Despite the reputation of earlier Ferrari being a little highly strung, the Dino has been a faultless performer
Again, the interior is largely original, the only item which has been replaced is the dash top. The original suede covering succumbed to our harsh sunlight – nothing unusual, as any owner or restorer of a car with anything other than a painted metal interior knows. The replacement black leather looks in perfect keeping with the rest of the car, and I wouldn’t have known it wasn’t the original if I hadn’t asked the question of what work had been done.
The mid-engined layout makes for a surprisingly roomy cabin. With no need for a transmission tunnel, leg, foot and hip room is far better than many bigger and newer cars. The 40+ year old seats, while looking very thin, are comfy, yet at the same time hold the occupants firmly in place, despite leather not being noted for its ability to get a firm grip of your backside – even when the owner is giving the type of demonstration of a car’s abilities which come from almost half a century and 150,000 miles of always enthusiastic ownership.
Rear visibility can be a bugbear with this layout and can make for a rather dark and dingy interior. Pininfarina’s setting of side windows in the flying buttresses at the rear, along with the wide and curved back window, lets in plenty of light and makes this a practical car to use even in the crowded city traffic of 2014, despite its diminutive size and ground-hugging stature.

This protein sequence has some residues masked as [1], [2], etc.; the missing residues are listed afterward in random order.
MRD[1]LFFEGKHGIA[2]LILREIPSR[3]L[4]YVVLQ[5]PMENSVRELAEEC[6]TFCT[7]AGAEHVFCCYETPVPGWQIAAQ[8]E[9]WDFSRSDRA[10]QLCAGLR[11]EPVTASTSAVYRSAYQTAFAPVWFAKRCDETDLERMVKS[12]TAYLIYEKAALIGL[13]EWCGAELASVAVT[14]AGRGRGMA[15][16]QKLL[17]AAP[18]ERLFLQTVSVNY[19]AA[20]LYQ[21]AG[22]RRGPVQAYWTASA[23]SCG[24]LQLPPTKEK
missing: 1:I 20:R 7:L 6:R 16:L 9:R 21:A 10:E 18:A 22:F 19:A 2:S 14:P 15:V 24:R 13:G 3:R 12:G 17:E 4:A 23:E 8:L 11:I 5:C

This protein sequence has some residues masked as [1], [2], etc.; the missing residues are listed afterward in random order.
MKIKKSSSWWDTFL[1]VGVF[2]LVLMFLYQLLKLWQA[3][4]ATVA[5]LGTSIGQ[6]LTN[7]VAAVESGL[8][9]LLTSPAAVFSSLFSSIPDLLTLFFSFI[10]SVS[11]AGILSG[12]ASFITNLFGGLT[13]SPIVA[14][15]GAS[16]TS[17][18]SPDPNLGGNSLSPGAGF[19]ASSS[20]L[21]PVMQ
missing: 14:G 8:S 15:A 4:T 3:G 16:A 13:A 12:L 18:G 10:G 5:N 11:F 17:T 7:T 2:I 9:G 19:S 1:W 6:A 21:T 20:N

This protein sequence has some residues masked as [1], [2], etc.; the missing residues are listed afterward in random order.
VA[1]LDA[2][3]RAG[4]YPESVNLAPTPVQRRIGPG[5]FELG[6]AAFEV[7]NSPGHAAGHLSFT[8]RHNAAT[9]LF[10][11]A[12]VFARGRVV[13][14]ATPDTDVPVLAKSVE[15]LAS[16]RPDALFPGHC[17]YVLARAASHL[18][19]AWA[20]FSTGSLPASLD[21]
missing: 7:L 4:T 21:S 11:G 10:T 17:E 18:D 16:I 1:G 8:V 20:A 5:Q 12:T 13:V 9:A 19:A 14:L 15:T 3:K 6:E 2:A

On the road, the experience of being piloted by a driver in charge of a sporting car that he knows intimately, on roads he is equally familiar with, is a real way to see what a car can do. When it comes to being a passenger, I’m not the best – other drivers do tend to make me nervous, especially when they are pressing on. Leon and the Dino had the opposite effect and, of course, it meant I got to see and feel the car doing things one doesn’t even contemplate when driving someone else’s car.
The Dino in its natural element